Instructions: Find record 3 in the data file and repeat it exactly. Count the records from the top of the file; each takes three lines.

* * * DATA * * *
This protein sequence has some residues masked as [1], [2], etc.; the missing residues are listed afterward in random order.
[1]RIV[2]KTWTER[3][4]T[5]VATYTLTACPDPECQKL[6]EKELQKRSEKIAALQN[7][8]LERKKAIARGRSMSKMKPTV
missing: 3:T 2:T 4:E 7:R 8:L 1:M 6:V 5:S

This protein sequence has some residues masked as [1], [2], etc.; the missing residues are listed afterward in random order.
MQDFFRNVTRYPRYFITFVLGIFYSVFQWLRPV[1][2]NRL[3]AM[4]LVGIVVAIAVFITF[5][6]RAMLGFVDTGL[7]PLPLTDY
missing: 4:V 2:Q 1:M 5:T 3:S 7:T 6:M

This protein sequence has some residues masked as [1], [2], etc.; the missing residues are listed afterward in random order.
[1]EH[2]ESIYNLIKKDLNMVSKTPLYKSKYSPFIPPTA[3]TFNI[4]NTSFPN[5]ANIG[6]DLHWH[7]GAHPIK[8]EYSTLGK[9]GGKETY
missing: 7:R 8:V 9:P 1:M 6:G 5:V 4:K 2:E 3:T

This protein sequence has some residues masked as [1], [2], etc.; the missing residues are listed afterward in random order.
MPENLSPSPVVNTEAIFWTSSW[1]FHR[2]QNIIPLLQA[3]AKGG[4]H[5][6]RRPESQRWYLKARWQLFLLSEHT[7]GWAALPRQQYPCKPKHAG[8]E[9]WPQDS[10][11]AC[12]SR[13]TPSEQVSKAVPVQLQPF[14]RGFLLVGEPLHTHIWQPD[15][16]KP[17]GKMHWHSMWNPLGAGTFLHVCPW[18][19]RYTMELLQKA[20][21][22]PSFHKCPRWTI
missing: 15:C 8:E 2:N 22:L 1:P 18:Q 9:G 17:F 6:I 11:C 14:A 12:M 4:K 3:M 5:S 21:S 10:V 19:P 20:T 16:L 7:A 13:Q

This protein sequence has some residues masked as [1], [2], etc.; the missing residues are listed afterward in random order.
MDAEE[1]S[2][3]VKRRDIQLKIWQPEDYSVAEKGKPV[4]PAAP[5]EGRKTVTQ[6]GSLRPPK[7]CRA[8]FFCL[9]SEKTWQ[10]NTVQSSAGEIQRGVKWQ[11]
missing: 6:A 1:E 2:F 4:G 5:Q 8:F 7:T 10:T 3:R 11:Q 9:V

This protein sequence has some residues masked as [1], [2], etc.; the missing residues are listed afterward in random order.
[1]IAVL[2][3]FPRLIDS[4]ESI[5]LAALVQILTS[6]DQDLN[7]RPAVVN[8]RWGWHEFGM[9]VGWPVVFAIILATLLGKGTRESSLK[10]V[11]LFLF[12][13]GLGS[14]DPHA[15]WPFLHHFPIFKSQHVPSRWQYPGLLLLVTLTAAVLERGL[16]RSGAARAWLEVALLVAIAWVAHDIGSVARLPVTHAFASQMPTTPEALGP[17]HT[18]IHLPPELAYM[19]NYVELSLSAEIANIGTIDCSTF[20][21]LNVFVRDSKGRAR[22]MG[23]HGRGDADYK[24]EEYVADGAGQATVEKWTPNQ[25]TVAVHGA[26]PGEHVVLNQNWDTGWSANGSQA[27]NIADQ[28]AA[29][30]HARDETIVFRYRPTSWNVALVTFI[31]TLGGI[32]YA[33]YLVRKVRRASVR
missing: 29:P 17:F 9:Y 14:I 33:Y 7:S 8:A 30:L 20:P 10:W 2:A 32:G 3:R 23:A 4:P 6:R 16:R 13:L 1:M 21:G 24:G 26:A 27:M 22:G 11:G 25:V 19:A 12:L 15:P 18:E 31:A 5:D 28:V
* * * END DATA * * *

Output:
This protein sequence has some residues masked as [1], [2], etc.; the missing residues are listed afterward in random order.
[1]EH[2]ESIYNLIKKDLNMVSKTPLYKSKYSPFIPPTA[3]TFNI[4]NTSFPN[5]ANIG[6]DLHWH[7]GAHPIK[8]EYSTLGK[9]GGKETY
missing: 7:R 8:V 9:P 1:M 6:G 5:V 4:K 2:E 3:T